Minimally invasive spine surgery is the method of choice for most orthopedic and neurological spine surgeons when surgery is indicated for an individual with severe back pain. With a smaller incision, allowing a patient to heal more quickly, and better visualization of the procedure on a screen in front of him or her, it can produce a more positive result for the patient, with quicker recovery and less time in the hospital.
The reasons why it is becoming more appropriate are better visualization techniques and improved tools and procedures. Endoscopic procedures for spinal fusion and a technique called kyphoplasty can reduce a patient’s pain and offer them better quality of life after the procedure. In addition, organizations such as the American Board of Orthopedic Surgery and the American Academy of Orthopedic Surgeons are continually conducting research and training new physicians to offer the best minimally invasive spine surgery techniques possible.
Only in recent years has endoscopy been used in disc replacement surgery. Initially developed for surgeries of the female organs and the gastrointestinal tract, endoscopy was first introduced in the early 1800’s. Today, arthroscopy is the most widely used method of minimally invasive surgery for the joints. A minimally invasive spine surgery requires only a one inch incision in the anterior (front) of the body for the cervical (neck) area, or on the back for the lumbar (lower back) region. This procedure uses an endoscope – a thin, lighted tube with a camera at the end – to show the physician on a monitor the ruptured or herniated disc, vertebral degeneration or other issue needing treatment removal or repair on a TV monitor in front of him. With small tools placed through the incision, the surgery is conducted with a blown up version using a digitally superior camera and lighting. Being able to visualize the procedure on a video screen enhances the precision with which a surgeon can perform the surgery.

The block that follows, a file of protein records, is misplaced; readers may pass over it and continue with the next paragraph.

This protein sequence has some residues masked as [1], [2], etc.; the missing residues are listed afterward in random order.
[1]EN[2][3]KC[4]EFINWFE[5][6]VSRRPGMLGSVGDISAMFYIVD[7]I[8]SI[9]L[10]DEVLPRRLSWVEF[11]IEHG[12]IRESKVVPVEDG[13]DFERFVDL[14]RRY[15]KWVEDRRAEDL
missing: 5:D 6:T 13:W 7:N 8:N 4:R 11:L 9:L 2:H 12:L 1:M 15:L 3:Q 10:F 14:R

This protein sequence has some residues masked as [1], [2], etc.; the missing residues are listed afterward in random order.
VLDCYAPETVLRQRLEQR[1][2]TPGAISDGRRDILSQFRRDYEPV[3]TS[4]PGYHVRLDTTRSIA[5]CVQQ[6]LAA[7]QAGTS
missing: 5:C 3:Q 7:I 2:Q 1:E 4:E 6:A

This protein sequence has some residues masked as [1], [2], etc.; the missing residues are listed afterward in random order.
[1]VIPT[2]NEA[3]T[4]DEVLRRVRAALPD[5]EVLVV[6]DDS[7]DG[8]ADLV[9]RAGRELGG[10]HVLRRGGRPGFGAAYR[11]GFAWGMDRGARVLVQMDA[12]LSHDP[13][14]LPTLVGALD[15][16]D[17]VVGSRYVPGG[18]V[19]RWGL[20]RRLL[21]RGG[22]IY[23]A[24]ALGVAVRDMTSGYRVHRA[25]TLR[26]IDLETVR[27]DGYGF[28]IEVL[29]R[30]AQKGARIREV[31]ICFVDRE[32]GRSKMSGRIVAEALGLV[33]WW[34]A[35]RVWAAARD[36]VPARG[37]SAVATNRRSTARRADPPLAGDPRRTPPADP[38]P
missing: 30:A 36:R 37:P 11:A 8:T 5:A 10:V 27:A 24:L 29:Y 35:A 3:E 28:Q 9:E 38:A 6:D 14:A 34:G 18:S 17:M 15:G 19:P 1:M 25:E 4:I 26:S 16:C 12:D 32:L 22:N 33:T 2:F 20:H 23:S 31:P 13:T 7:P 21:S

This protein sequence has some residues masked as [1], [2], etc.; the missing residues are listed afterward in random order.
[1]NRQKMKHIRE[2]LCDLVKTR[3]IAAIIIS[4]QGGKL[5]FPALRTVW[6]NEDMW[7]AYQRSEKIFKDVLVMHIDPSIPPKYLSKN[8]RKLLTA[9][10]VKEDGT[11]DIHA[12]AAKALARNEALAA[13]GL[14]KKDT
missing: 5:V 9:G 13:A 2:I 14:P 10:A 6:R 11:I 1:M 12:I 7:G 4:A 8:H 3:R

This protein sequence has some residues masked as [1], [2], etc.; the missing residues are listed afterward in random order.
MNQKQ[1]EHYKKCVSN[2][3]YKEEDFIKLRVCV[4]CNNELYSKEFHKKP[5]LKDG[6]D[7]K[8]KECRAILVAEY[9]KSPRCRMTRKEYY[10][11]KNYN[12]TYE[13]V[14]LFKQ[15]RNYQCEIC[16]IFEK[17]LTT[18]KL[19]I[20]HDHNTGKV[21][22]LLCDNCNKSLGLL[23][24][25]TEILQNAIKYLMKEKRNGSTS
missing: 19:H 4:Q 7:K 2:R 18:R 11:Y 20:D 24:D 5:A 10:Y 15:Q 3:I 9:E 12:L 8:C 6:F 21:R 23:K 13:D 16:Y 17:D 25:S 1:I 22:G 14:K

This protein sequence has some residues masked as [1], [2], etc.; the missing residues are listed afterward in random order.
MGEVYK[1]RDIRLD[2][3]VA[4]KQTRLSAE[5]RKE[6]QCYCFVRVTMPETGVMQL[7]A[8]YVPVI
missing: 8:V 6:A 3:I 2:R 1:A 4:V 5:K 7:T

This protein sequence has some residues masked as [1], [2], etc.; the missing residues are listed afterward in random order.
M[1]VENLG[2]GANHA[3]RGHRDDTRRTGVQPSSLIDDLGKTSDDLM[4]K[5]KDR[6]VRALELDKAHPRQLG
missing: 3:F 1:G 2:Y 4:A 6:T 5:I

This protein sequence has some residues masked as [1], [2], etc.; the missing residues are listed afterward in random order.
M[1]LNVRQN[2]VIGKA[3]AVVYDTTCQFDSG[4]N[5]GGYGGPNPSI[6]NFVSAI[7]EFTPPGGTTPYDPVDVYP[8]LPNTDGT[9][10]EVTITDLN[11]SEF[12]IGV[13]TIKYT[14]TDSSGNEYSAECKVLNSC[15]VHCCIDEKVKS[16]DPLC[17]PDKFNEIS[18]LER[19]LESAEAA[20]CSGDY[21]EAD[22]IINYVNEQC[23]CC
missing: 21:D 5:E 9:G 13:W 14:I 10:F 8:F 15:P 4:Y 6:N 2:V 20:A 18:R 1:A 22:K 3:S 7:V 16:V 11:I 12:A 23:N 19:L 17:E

Minimally Invasive Kyphoplasty
Kyphoplasty is a minimally invasive spine surgery performed for those who suffer from osteoporosis. Often, an individual with this condition will incur a vertebral compression fracture, yet even after non-surgical interventions such as pain medication, bed rest, back bracing and physiotherapy, their quality of life is still greatly diminished because of pain. Balloon kyphoplasty involves using orthopedic balloons filled with bone cement to repair the fractures. Nearly 50,000 people a year with osteoporosis, cancer and cancer treatments and hyperthyroidism receive this treatment.
A study regarding kyphoplasty vs. non-surgical care by the American Academy of Orthopedic Surgeons revealed in 2010 that after 24 months of follow-up that kyphoplasty was an excellent option. 149 patients were treated with minimally invasive balloon kyphoplasty and 153 had only non-surgical treatment.
Measurements for quality of life, back pain and function and days of disability were monitored for two years. The outcomes were that those that had undergone the kyphoplasty reported: 1) improved quality of life, 2) reduced back pain and disability and 3) did not increase adverse affects including the risk of vertebral fracture over the two years. This was a first in clinical trials for this research.
A number of conditions can be treated with minimally invasive spine surgery and with positive outcomes for the patient is a good alternative to non-surgical treatments that are not effective.